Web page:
Love & Pain: with a perfect God, how can both exist?

Pain: It’s something I’ve noticed a lot of lately. It’s come in all forms and features, too. Here’s what I’ve witnessed: two funerals within the same month for family of one of my closest friends; Pastor Fofana’s back injury; my husband accidentally slicing open his hand; a country falling further away from God’s truth; etc. I have been a believer for the entirety of my life, and still seeing this much pain can drive me to the same question that millions ask every day: If God is good, why is there pain?

Through this season of pain that I’ve been seeing, I have come to see that God never intended for there to be pain. He created a perfect world with pure,  selfless love for God, mankind, and the world. It   wasn’t until sin crawled in on its belly with an apple for Eve’s eye that this perfect, pain-free world was consumed. God’s love for us, however, was not found among the wreckage. Rather, some 4,000 years later, it was found on a cross, nailed up by our brokenness only to burst forth from an empty tomb.

Being active in scripture has also shown me that this pain is not eternal. As we have been studying Revelation as a church, and as I have been studying Hebrews on my own, I have been rejoicing in the victory of Christ for our eternal lives. He promises us in Revelation 21:4 that there will be no more suffering or pain. That pure, perfect world will be restored.

But what is pain now to God? Our human minds see suffering as a lack of love from God, but quite the opposite is true, so long as we regard His perfect love instead of our cheap, fleeting love.  C.S. Lewis addresses this better than I do in his book The    Problem of Pain:

The problem of reconciling human suffering with the existence of a God who loves, is only insoluble so long as we attach a trivial meaning to the word “love”, and look on things as if man were the   centre of them. Man is not the centre. God does not exist for the sake of man. Man does not exist for his own sake. “Thou hast created all things, and for thy pleasure they are and were created.” We were made not primarily that we may love God (though we were made for that too) but that God may love us, that we may become objects in which the divine love may rest “well pleased”.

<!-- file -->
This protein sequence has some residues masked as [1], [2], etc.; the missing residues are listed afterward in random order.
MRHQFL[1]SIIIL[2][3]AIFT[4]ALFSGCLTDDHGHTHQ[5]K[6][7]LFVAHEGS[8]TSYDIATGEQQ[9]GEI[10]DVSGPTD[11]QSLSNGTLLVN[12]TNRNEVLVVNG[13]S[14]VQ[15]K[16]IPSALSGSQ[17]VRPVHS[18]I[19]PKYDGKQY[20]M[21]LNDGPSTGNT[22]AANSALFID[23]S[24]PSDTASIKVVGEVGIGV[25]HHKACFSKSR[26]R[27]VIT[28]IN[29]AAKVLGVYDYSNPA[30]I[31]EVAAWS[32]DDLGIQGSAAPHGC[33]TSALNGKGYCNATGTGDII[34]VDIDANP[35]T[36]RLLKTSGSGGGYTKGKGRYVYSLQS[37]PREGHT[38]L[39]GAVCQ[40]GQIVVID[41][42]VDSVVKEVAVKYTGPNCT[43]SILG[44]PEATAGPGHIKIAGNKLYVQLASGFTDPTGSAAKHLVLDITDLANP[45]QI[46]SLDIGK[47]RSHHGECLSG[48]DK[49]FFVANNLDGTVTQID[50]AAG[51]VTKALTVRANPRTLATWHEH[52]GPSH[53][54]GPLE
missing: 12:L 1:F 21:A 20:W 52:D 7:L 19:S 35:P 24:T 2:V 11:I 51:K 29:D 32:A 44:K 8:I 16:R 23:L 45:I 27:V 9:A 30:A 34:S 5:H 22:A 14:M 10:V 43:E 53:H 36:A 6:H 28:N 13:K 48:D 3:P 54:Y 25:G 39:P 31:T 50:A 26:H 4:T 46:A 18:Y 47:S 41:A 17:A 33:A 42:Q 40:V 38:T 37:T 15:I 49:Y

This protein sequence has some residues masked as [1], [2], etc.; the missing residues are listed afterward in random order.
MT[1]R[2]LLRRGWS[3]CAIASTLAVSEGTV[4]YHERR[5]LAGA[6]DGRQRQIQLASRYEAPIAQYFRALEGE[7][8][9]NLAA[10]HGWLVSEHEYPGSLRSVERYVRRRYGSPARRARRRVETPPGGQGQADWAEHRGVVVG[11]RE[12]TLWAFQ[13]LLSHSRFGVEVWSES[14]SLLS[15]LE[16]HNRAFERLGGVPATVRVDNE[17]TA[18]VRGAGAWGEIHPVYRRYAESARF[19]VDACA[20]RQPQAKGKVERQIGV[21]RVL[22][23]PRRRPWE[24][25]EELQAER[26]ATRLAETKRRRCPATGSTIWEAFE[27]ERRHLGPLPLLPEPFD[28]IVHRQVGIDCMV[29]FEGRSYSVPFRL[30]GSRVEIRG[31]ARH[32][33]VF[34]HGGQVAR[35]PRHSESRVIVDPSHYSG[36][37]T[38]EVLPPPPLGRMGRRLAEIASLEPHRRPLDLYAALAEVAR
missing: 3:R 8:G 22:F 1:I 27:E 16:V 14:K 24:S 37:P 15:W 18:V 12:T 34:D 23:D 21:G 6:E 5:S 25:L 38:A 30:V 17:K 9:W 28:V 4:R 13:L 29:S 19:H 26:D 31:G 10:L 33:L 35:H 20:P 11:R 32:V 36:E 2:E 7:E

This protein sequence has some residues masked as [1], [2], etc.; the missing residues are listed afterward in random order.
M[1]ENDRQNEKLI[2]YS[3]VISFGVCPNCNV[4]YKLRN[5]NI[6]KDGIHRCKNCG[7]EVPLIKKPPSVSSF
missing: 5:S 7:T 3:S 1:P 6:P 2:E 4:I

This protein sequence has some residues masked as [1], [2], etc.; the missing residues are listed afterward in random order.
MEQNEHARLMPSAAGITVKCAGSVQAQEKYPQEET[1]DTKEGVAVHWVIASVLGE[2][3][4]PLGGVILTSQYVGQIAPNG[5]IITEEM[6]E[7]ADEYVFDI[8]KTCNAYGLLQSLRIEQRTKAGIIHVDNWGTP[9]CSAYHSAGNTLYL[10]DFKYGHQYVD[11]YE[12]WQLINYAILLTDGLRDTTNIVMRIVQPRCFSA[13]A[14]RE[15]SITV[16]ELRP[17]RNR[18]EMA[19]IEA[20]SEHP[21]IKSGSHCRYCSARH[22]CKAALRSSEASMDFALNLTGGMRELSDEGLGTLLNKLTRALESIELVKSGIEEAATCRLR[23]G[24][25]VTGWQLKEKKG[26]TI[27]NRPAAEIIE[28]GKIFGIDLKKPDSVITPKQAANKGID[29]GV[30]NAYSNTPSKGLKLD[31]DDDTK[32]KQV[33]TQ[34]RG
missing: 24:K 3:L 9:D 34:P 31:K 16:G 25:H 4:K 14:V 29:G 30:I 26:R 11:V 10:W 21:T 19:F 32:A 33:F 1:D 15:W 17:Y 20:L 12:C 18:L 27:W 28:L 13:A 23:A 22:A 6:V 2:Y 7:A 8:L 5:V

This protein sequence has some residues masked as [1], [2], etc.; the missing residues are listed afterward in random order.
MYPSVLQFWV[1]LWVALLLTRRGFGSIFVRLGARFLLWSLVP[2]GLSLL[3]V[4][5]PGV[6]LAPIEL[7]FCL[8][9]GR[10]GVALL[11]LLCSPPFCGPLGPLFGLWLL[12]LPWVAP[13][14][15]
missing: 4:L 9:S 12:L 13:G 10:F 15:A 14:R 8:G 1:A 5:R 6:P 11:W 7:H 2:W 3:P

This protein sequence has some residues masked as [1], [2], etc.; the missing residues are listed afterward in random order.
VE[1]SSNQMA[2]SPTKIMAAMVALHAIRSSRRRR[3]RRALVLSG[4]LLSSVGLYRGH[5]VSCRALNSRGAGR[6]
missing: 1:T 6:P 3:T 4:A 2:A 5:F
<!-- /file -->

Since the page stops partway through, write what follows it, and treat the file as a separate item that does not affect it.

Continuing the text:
What does this mean for us? It means that in our   broken world, the price of sin is death. Everyone dies. Everyone gets hurt. No one is exempt from the suffering of this earth. The gift that God gives us, though, is His eternal love and eternal life.

This also means that God takes our imperfect world and uses it for His glory. I mentioned that my husband accidentally sliced his hand the other day. While we were contemplating stitches, we learned of a plastic surgeon a few doors down. Through a     horrible slice in his hand, God said, “Hmm. Let’s build community through this,” and introduced my husband to a new neighbor.

God provided the exact right solution at the exact right moment! He takes our brokenness and says, “let’s make this beautiful.” Think of a potter with a spoiled piece of clay. God is that potter, and He does something about the spoiled state. Jeremiah 18:3-4 makes this illustration,

I went to the potter’s house, and he was working there at his wheel. Whenever a clay pot he was working on was ruined, he would   rework it into a new clay pot the way he wanted to make it.”

Pain was not intended for us, but as we suffer, which is bound to happen, remember to do this: embrace God. It is not in the moments of pain that He     abandons us. Instead, these are the moments He wraps us in His loving arms and shows us that we are His own.


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